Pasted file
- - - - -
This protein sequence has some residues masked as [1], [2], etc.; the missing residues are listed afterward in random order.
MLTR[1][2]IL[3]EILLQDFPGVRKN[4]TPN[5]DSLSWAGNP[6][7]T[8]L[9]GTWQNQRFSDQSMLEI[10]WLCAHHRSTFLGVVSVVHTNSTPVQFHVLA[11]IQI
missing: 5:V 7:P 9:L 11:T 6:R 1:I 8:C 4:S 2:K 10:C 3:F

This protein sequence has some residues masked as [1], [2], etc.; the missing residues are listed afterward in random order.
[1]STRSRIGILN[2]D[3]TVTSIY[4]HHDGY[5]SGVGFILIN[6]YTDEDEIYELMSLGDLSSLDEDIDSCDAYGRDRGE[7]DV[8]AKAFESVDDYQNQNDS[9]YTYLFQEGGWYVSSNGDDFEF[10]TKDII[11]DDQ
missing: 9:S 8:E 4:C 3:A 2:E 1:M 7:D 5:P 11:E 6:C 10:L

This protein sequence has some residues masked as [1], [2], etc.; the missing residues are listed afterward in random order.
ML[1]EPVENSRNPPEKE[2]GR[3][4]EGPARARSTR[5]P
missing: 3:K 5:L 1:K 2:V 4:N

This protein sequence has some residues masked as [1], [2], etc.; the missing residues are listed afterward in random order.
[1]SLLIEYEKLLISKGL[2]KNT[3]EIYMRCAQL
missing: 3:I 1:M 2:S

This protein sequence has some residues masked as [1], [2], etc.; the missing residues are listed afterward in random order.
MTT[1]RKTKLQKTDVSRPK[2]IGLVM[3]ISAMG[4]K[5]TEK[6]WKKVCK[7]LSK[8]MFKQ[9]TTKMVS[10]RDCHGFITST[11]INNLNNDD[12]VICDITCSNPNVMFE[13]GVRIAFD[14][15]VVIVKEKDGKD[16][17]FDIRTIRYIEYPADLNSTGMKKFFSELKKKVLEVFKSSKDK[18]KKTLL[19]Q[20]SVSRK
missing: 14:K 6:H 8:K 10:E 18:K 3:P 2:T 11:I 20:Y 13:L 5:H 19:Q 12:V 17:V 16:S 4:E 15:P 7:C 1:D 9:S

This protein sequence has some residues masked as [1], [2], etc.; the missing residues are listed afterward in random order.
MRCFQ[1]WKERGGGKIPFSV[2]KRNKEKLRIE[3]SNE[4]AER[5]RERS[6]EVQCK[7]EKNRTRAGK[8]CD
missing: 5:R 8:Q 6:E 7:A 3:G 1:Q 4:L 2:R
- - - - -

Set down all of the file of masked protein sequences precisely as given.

This protein sequence has some residues masked as [1], [2], etc.; the missing residues are listed afterward in random order.
MLTR[1][2]IL[3]EILLQDFPGVRKN[4]TPN[5]DSLSWAGNP[6][7]T[8]L[9]GTWQNQRFSDQSMLEI[10]WLCAHHRSTFLGVVSVVHTNSTPVQFHVLA[11]IQI
missing: 5:V 7:P 9:L 11:T 6:R 1:I 8:C 4:S 2:K 10:C 3:F

This protein sequence has some residues masked as [1], [2], etc.; the missing residues are listed afterward in random order.
[1]STRSRIGILN[2]D[3]TVTSIY[4]HHDGY[5]SGVGFILIN[6]YTDEDEIYELMSLGDLSSLDEDIDSCDAYGRDRGE[7]DV[8]AKAFESVDDYQNQNDS[9]YTYLFQEGGWYVSSNGDDFEF[10]TKDII[11]DDQ
missing: 9:S 8:E 4:C 3:A 2:E 1:M 7:D 5:P 11:E 6:C 10:L

This protein sequence has some residues masked as [1], [2], etc.; the missing residues are listed afterward in random order.
ML[1]EPVENSRNPPEKE[2]GR[3][4]EGPARARSTR[5]P
missing: 3:K 5:L 1:K 2:V 4:N

This protein sequence has some residues masked as [1], [2], etc.; the missing residues are listed afterward in random order.
[1]SLLIEYEKLLISKGL[2]KNT[3]EIYMRCAQL
missing: 3:I 1:M 2:S

This protein sequence has some residues masked as [1], [2], etc.; the missing residues are listed afterward in random order.
MTT[1]RKTKLQKTDVSRPK[2]IGLVM[3]ISAMG[4]K[5]TEK[6]WKKVCK[7]LSK[8]MFKQ[9]TTKMVS[10]RDCHGFITST[11]INNLNNDD[12]VICDITCSNPNVMFE[13]GVRIAFD[14][15]VVIVKEKDGKD[16][17]FDIRTIRYIEYPADLNSTGMKKFFSELKKKVLEVFKSSKDK[18]KKTLL[19]Q[20]SVSRK
missing: 14:K 6:H 8:K 10:E 18:K 3:P 2:T 11:I 20:Y 13:L 5:H 19:Q 12:V 17:V 16:S 4:E 15:P 7:C 1:D 9:S

This protein sequence has some residues masked as [1], [2], etc.; the missing residues are listed afterward in random order.
MRCFQ[1]WKERGGGKIPFSV[2]KRNKEKLRIE[3]SNE[4]AER[5]RERS[6]EVQCK[7]EKNRTRAGK[8]CD
missing: 5:R 8:Q 6:E 7:A 3:G 1:Q 4:L 2:R